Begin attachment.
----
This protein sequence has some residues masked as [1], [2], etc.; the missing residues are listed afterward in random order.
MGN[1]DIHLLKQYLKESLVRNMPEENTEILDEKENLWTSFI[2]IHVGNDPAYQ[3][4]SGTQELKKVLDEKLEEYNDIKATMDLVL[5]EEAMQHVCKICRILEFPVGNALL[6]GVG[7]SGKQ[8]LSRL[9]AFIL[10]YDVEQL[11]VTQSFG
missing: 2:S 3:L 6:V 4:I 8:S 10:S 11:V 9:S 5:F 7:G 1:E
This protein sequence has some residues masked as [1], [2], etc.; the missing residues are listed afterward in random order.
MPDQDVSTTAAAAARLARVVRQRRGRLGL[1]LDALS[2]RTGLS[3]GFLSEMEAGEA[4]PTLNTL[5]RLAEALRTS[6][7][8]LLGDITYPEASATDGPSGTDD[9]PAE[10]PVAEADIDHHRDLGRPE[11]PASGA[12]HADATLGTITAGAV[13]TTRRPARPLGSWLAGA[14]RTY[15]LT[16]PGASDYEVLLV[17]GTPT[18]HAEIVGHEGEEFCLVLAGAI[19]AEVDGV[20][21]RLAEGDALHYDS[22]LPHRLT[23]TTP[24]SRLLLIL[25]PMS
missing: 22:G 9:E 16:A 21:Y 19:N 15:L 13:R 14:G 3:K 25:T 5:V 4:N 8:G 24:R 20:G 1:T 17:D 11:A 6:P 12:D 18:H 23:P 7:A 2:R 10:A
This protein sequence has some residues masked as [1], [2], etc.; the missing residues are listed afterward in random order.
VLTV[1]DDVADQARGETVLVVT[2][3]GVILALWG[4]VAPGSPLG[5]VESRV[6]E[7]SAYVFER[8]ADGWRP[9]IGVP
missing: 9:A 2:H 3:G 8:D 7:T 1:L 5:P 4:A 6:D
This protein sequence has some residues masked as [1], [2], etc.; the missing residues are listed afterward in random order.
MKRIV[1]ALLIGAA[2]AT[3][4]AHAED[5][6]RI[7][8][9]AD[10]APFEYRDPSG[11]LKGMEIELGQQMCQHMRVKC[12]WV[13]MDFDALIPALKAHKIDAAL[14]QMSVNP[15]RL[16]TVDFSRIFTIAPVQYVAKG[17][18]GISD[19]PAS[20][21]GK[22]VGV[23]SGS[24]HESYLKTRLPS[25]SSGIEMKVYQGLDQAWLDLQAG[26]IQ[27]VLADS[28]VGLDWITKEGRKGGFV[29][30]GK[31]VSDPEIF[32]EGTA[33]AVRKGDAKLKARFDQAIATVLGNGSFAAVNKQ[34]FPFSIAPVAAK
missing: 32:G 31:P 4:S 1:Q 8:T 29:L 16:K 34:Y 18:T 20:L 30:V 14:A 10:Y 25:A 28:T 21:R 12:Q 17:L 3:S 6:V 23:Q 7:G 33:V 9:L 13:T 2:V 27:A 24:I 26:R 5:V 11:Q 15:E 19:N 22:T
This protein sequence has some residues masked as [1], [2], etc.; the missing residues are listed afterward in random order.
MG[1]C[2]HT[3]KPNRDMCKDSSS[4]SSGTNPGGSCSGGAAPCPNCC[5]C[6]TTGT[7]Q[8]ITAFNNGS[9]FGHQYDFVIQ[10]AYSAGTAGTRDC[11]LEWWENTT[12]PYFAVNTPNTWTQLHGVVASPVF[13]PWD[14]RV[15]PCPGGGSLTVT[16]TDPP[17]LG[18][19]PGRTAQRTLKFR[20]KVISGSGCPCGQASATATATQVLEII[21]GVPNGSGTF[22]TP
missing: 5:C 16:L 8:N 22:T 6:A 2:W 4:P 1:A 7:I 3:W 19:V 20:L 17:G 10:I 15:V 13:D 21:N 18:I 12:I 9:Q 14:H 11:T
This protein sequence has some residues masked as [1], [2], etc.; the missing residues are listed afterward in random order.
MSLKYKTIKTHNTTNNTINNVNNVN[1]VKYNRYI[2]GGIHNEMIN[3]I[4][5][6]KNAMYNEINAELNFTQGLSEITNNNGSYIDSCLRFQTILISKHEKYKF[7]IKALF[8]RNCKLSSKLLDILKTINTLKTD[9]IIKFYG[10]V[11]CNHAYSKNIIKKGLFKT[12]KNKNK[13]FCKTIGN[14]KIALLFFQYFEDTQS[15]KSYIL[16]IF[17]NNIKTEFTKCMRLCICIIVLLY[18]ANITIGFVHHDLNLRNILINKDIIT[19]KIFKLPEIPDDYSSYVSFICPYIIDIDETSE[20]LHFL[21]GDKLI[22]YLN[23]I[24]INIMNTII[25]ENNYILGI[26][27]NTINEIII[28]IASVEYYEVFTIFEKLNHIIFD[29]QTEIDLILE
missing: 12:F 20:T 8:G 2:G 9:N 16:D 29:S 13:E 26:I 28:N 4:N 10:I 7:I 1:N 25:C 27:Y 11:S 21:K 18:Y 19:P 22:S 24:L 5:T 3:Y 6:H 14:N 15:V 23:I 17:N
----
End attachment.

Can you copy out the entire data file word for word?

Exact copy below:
This protein sequence has some residues masked as [1], [2], etc.; the missing residues are listed afterward in random order.
MGN[1]DIHLLKQYLKESLVRNMPEENTEILDEKENLWTSFI[2]IHVGNDPAYQ[3][4]SGTQELKKVLDEKLEEYNDIKATMDLVL[5]EEAMQHVCKICRILEFPVGNALL[6]GVG[7]SGKQ[8]LSRL[9]AFIL[10]YDVEQL[11]VTQSFG
missing: 2:S 3:L 6:V 4:I 8:S 10:S 11:V 9:S 5:F 7:G 1:E
This protein sequence has some residues masked as [1], [2], etc.; the missing residues are listed afterward in random order.
MPDQDVSTTAAAAARLARVVRQRRGRLGL[1]LDALS[2]RTGLS[3]GFLSEMEAGEA[4]PTLNTL[5]RLAEALRTS[6][7][8]LLGDITYPEASATDGPSGTDD[9]PAE[10]PVAEADIDHHRDLGRPE[11]PASGA[12]HADATLGTITAGAV[13]TTRRPARPLGSWLAGA[14]RTY[15]LT[16]PGASDYEVLLV[17]GTPT[18]HAEIVGHEGEEFCLVLAGAI[19]AEVDGV[20][21]RLAEGDALHYDS[22]LPHRLT[23]TTP[24]SRLLLIL[25]PMS
missing: 22:G 9:E 16:A 21:Y 19:N 15:L 13:R 14:G 3:K 25:T 5:V 4:N 8:G 24:R 20:G 1:T 17:D 11:A 6:P 12:D 18:H 23:P 7:A 2:R 10:A
This protein sequence has some residues masked as [1], [2], etc.; the missing residues are listed afterward in random order.
VLTV[1]DDVADQARGETVLVVT[2][3]GVILALWG[4]VAPGSPLG[5]VESRV[6]E[7]SAYVFER[8]ADGWRP[9]IGVP
missing: 9:A 2:H 3:G 8:D 7:T 1:L 5:P 4:A 6:D
This protein sequence has some residues masked as [1], [2], etc.; the missing residues are listed afterward in random order.
MKRIV[1]ALLIGAA[2]AT[3][4]AHAED[5][6]RI[7][8][9]AD[10]APFEYRDPSG[11]LKGMEIELGQQMCQHMRVKC[12]WV[13]MDFDALIPALKAHKIDAAL[14]QMSVNP[15]RL[16]TVDFSRIFTIAPVQYVAKG[17][18]GISD[19]PAS[20][21]GK[22]VGV[23]SGS[24]HESYLKTRLPS[25]SSGIEMKVYQGLDQAWLDLQAG[26]IQ[27]VLADS[28]VGLDWITKEGRKGGFV[29][30]GK[31]VSDPEIF[32]EGTA[33]AVRKGDAKLKARFDQAIATVLGNGSFAAVNKQ[34]FPFSIAPVAAK
missing: 32:G 31:P 4:S 1:Q 8:T 29:L 16:K 34:Y 18:T 20:L 30:V 14:A 10:Y 25:A 28:T 21:R 12:Q 17:L 3:S 6:V 23:Q 7:G 33:V 9:L 13:T 2:V 27:A 24:I 26:R 5:V 11:Q 15:E 19:N 22:T
This protein sequence has some residues masked as [1], [2], etc.; the missing residues are listed afterward in random order.
MG[1]C[2]HT[3]KPNRDMCKDSSS[4]SSGTNPGGSCSGGAAPCPNCC[5]C[6]TTGT[7]Q[8]ITAFNNGS[9]FGHQYDFVIQ[10]AYSAGTAGTRDC[11]LEWWENTT[12]PYFAVNTPNTWTQLHGVVASPVF[13]PWD[14]RV[15]PCPGGGSLTVT[16]TDPP[17]LG[18][19]PGRTAQRTLKFR[20]KVISGSGCPCGQASATATATQVLEII[21]GVPNGSGTF[22]TP
missing: 5:C 16:L 8:N 22:T 6:A 2:W 4:P 1:A 7:I 3:W 19:V 20:L 17:G 10:I 15:V 13:D 21:N 18:I 12:I 9:Q 14:H 11:T
This protein sequence has some residues masked as [1], [2], etc.; the missing residues are listed afterward in random order.
MSLKYKTIKTHNTTNNTINNVNNVN[1]VKYNRYI[2]GGIHNEMIN[3]I[4][5][6]KNAMYNEINAELNFTQGLSEITNNNGSYIDSCLRFQTILISKHEKYKF[7]IKALF[8]RNCKLSSKLLDILKTINTLKTD[9]IIKFYG[10]V[11]CNHAYSKNIIKKGLFKT[12]KNKNK[13]FCKTIGN[14]KIALLFFQYFEDTQS[15]KSYIL[16]IF[17]NNIKTEFTKCMRLCICIIVLLY[18]ANITIGFVHHDLNLRNILINKDIIT[19]KIFKLPEIPDDYSSYVSFICPYIIDIDETSE[20]LHFL[21]GDKLI[22]YLN[23]I[24]INIMNTII[25]ENNYILGI[26][27]NTINEIII[28]IASVEYYEVFTIFEKLNHIIFD[29]QTEIDLILE
missing: 12:F 20:T 8:G 2:G 9:N 16:D 29:S 13:E 26:I 28:N 4:N 10:I 7:I 1:N 25:C 27:Y 11:S 21:K 18:Y 19:P 22:S 24:L 5:T 3:Y 6:H 14:N 15:V 23:I 17:N